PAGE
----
A Tufts Pioneer Turns One Hundred
Shortly before moving out of his home in Lexington, Massachusetts, last year at age ninety-nine, Francis “Frank” Hazel, A41, submitted a photograph to a contest sponsored by the town’s Council on Aging. The image captures an empty wheelchair at rest on a dock as people set off in kayaks on the Charles River. Hazel titled the snapshot “Why Not?,” a reference to the unknown wheelchair user who joined in the paddling.
The title of the photo, which now hangs in Hazel’s assisted living apartment, could also refer to Hazel’s life. The path was seldom smooth for him or many other talented, ambitious African American men. Yet on June 17, as Hazel celebrated his hundredth birthday, surrounded by loved ones at Alumnae Hall—a building erected on the Tufts campus just thirteen years after Hazel’s commencement—he was able to look back on a life of many successes.
Hazel used to walk to the Hill from his home on Jerome Street, in the heart of West Medford’s thriving African American community. His younger brother, David, would later join him at Tufts, yet the college in the late 1930s could be a lonely place for black students—there were only four African Americans in the Class of 1941, and the school often reflected the racial exclusion of society at large.
Still, Hazel forged lasting bonds at Tufts. He pledged the historically black fraternity Omega Psi Phi, becoming an officer, and he developed a lifelong friendship with twin brothers Bill and Cyril Jones, E41 and A41. (Hazel and Bill Jones would later co-own a boat, which they used to sail the coast from New York to Maine—“Bill used to say he would go anywhere if I was the navigator,” Hazel recalled.)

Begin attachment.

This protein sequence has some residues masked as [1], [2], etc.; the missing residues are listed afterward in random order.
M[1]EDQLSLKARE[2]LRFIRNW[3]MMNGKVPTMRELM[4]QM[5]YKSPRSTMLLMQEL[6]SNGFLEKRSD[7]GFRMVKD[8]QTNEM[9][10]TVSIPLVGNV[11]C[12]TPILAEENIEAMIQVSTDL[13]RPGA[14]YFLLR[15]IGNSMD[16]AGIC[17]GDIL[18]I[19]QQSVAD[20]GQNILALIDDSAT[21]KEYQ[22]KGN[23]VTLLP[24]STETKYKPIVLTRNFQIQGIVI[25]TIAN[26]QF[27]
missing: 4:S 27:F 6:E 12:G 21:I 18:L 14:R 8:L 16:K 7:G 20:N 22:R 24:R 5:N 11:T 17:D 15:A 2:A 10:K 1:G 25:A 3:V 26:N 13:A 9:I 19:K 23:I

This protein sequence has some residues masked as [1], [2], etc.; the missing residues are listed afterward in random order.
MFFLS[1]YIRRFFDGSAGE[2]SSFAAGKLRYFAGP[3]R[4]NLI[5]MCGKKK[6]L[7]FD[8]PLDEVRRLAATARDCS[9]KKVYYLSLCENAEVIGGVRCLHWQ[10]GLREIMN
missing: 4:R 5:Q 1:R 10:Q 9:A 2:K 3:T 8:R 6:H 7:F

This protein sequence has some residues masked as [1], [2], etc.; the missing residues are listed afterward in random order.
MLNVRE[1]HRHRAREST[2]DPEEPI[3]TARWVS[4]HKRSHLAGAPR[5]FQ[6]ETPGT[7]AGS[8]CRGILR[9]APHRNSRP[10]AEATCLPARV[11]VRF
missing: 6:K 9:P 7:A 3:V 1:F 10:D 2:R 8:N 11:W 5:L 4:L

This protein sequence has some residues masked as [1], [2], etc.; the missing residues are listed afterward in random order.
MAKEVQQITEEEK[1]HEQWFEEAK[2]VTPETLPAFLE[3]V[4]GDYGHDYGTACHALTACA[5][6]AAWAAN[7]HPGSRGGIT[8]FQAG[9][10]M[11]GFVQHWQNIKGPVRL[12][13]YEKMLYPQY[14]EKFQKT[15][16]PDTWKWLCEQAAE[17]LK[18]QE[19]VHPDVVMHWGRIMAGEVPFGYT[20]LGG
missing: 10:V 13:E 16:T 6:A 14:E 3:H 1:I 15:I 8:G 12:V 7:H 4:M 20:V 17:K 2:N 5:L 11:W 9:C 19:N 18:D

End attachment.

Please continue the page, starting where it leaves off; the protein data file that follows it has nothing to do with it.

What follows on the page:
In the classroom, meanwhile, Hazel was inspired by two of his teachers in particular: the chemistry professor Paul Doleman, E24, AG25, and the poet John Holmes. “I was very good in English, and I got to know Holmes quite well,” Hazel said. “I read anything that was in print.” He passed that curiosity about the world on to subsequent generations. “My parents encouraged us to be lifelong learners,” said his daughter, Karen. “I’m very grateful to both my father and my mother for encouraging that.”
Hazel landed on chemistry and physics as his majors, thinking he might face less discrimination in the sciences. That didn’t prove entirely true. Unlike his white classmates, he was denied a navy commission at the start of World War II. So he eventually served in the Signal Corps, where he became a cathode specialist and worked on developing electronic vacuum and gas tubes for aircraft-tracking radars. It was there that he met his wife, Inez, a math whiz in the Signal Corps’ computing section. They were married for seventy years until Inez’s death in 2013. Their family grew to include three daughters—Doreen, Karen, and Lauren—ten grandchildren (including Koro Nuri, A93), and twelve great-grandchildren.
After the war, Hazel worked for Sylvania, Lincoln Labs, and Mitre Corporation, where he became director of information services, and taught technical writing at MIT. But these professional achievements did not shield Hazel from the realities of racial discrimination. In the early 1950s, when realtors often wouldn’t do business with black buyers in suburban towns, the Hazels found owners willing to sell in Lexington’s Peacock Farms neighborhood. When news of the pending sale spread, the people next door moved out. But things worked out for the Hazel family. Their departing neighbors were replaced by people who had escaped Nazi persecution in Germany, and who became good friends.
Hazel went on to help found the Lexington Civil Rights Committee. In 1963, Martin Luther King spoke to the group—and Hazel drove him to the airport afterwards. “We talked about civil rights, what could conceivably happen, and how long it would take to happen,” he recalled.
After such a distinguished career and life, how does Hazel feel about turning a hundred? “It’s the first time I’ve been so old,” he said, with a laugh.
Helene Ragovin can be reached at firstname.lastname@example.org.